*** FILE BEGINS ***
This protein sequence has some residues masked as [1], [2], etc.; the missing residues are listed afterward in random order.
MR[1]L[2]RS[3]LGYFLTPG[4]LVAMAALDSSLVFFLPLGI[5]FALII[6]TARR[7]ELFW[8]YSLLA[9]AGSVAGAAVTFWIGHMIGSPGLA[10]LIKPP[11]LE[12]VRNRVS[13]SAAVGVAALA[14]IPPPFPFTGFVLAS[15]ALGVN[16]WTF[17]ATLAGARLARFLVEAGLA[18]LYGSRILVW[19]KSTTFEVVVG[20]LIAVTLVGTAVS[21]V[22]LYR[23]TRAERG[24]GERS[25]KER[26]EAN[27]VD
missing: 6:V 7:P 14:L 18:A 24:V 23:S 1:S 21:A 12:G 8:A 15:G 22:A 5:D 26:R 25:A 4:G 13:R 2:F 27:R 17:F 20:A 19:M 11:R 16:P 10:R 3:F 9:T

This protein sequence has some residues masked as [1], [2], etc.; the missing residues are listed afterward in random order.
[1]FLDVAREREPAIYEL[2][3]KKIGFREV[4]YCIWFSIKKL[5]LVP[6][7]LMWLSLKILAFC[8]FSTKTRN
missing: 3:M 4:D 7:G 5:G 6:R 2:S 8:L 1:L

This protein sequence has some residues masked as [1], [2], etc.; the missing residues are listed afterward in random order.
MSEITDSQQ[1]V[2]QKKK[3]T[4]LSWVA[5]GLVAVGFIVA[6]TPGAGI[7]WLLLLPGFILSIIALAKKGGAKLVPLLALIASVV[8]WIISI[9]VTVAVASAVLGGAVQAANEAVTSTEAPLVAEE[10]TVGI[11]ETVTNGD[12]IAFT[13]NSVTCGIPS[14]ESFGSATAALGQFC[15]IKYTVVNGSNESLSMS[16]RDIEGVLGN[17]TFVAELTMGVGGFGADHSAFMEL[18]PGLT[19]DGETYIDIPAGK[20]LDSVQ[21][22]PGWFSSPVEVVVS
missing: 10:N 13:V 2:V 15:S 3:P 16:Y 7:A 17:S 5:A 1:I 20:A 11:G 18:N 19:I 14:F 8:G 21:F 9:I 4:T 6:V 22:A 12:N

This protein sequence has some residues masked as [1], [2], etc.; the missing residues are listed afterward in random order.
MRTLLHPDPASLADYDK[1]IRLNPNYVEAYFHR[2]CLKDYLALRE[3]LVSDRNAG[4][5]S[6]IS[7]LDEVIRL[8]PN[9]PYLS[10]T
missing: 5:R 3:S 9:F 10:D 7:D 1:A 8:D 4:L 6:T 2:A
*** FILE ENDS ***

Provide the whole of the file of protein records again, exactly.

This protein sequence has some residues masked as [1], [2], etc.; the missing residues are listed afterward in random order.
MR[1]L[2]RS[3]LGYFLTPG[4]LVAMAALDSSLVFFLPLGI[5]FALII[6]TARR[7]ELFW[8]YSLLA[9]AGSVAGAAVTFWIGHMIGSPGLA[10]LIKPP[11]LE[12]VRNRVS[13]SAAVGVAALA[14]IPPPFPFTGFVLAS[15]ALGVN[16]WTF[17]ATLAGARLARFLVEAGLA[18]LYGSRILVW[19]KSTTFEVVVG[20]LIAVTLVGTAVS[21]V[22]LYR[23]TRAERG[24]GERS[25]KER[26]EAN[27]VD
missing: 6:V 7:P 14:L 18:A 24:V 23:S 1:S 21:A 12:G 8:A 15:G 22:A 5:D 26:R 25:A 4:G 13:R 2:F 27:R 17:F 20:A 19:M 11:R 16:P 10:R 3:F 9:T

This protein sequence has some residues masked as [1], [2], etc.; the missing residues are listed afterward in random order.
[1]FLDVAREREPAIYEL[2][3]KKIGFREV[4]YCIWFSIKKL[5]LVP[6][7]LMWLSLKILAFC[8]FSTKTRN
missing: 3:M 4:D 7:G 5:G 6:R 2:S 8:L 1:L

This protein sequence has some residues masked as [1], [2], etc.; the missing residues are listed afterward in random order.
MSEITDSQQ[1]V[2]QKKK[3]T[4]LSWVA[5]GLVAVGFIVA[6]TPGAGI[7]WLLLLPGFILSIIALAKKGGAKLVPLLALIASVV[8]WIISI[9]VTVAVASAVLGGAVQAANEAVTSTEAPLVAEE[10]TVGI[11]ETVTNGD[12]IAFT[13]NSVTCGIPS[14]ESFGSATAALGQFC[15]IKYTVVNGSNESLSMS[16]RDIEGVLGN[17]TFVAELTMGVGGFGADHSAFMEL[18]PGLT[19]DGETYIDIPAGK[20]LDSVQ[21][22]PGWFSSPVEVVVS
missing: 10:N 13:V 2:V 15:S 3:P 16:Y 7:A 17:S 5:A 1:I 20:A 11:G 18:N 19:I 14:F 8:G 21:F 9:I 4:T 6:V 22:A 12:N

This protein sequence has some residues masked as [1], [2], etc.; the missing residues are listed afterward in random order.
MRTLLHPDPASLADYDK[1]IRLNPNYVEAYFHR[2]CLKDYLALRE[3]LVSDRNAG[4][5]S[6]IS[7]LDEVIRL[8]PN[9]PYLS[10]T
missing: 5:R 3:S 9:F 10:D 7:D 1:A 8:D 4:L 6:T 2:A